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WESTON

Town Meeting rejects retiree health freeze

A proposal to freeze Weston's contribution to retiree health plans failed Monday night after lengthy debate during Town Meeting's third and final session, but both opponents and supporters held out hope that the measure's aims -- stabilizing retiree health costs -- could be achieved in other ways.

Article 42 asked for a special act of the state Legislature that would hold the town to paying 80 percent of the premiums for Medicare supplemental plans and HMOs for employees who retired before July 1, 2009. Employees retiring after that would be entitled to maintain whatever percentage the town contributed at the time of their retirement for the first three years of their retirement.

The article failed, with 141 votes against and 108 votes in favor.

The town began requiring eligible retirees to switch to Medicare and Medicare supplemental coverage in 2004. Retirees who had been paying 10 percent of their annual HMO premiums say they suddenly saw their share go up to 50 percent and their out-of-pocket costs more than double in some cases.

Lee Marsh, president of the Association of Weston Active and Retired Employees or AWARE, said the group proposed the article to ensure a written policy where before there had only been expectations and past practices of maintaining the same contribution rates that retirees had as active employees, and prevent the town from suddenly reducing their share of the coverage.

But it was that very intention that drew fire from critics. Citing the steep rise in health-care costs, they said the town had the right to break with past practices if fiscally necessary.

''We believe that this article would, through the Legislature, tie selectmen's hands in a restrictive manner," and not allow them to make changes when needed, Finance Committee cochair Jill McCarthy said, asking voters not to approve the article.

Resident Nancy ''Sue" McFarland spoke in favor of the article, which she said was about giving the town's former teachers, firefighters, and police officers ''a fair shake."

''I'm very glad I'm not a retired teacher from Weston," McFarland said.

Ann Leibowitz, who was sworn in as a selectwoman at the end of the meeting, said that as a former Polaroid employee who lost her own health benefits when the company changed hands, she could sympathize with the burden the increased rates put on the retirees. But she called Article 42 ''the wrong process and the wrong result."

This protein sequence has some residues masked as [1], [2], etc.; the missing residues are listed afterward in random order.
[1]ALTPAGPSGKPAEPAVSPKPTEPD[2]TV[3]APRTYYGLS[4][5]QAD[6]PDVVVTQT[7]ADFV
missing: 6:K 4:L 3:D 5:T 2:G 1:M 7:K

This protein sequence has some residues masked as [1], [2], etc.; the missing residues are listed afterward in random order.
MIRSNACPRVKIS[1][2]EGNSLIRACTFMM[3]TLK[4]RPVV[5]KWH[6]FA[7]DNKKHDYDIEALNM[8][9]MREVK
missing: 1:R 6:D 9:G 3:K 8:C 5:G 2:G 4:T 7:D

''It is unfair and unwise for the town to bind itself by law as Article 42 proposes," said Leibowitz. ''This isn't the way for the town to commit itself for the future. . . . There are measures we can take to ensure that no retiree faces devastating costs."

The argument that the town couldn't afford such a proposal sounded hollow to some retired town employees, who had watched previous sessions of Town Meeting appropriate $1.3 million worth of articles for tree preservation, renovation of the historic Fiske Law Office, purchases of open space, and computer and Internet upgrades.

''We've heard about preserving law offices, preserving trees, and preserving farms. I'm talking about preserving retirees," said Marsh.

After the measure was defeated, a clearly disappointed Marsh said AWARE would not give up. The group filed a lawsuit last year alleging that the benefits offered under the Medicare and supplemental plans are not equal to those offered by the HMO, even though retirees pay more out of pocket for the former. It has sought a temporary injunction that would bar Weston from requiring any more employees to shift to Medicare.

''The Finance Committee and selectmen cannot ignore this issue. They're going to have to deal with this, and they're going to have to deal with us. The lawsuit will continue," Marsh said after the meeting.

Discussion of Article 42 dominated the final session of Town Meeting and was the only article on the warrant that was defeated.

The addition of a bylaw aimed at preserving active farming in Weston passed 143 to 86. It had encountered some opposition from people who felt that its definition of farming -- which followed a state definition that included raising ostriches and lumbering -- was too broad. Resident Arthur Mueller said the article would effectively weaken the power of the health and zoning boards to enforce restrictions on farming activities.

Voters also approved the establishment of an all-volunteer agricultural commission and a property tax relief fund for elderly and disabled residents.

Stephanie V. Siek can be reached via e-mail at ssiek@globe.com.

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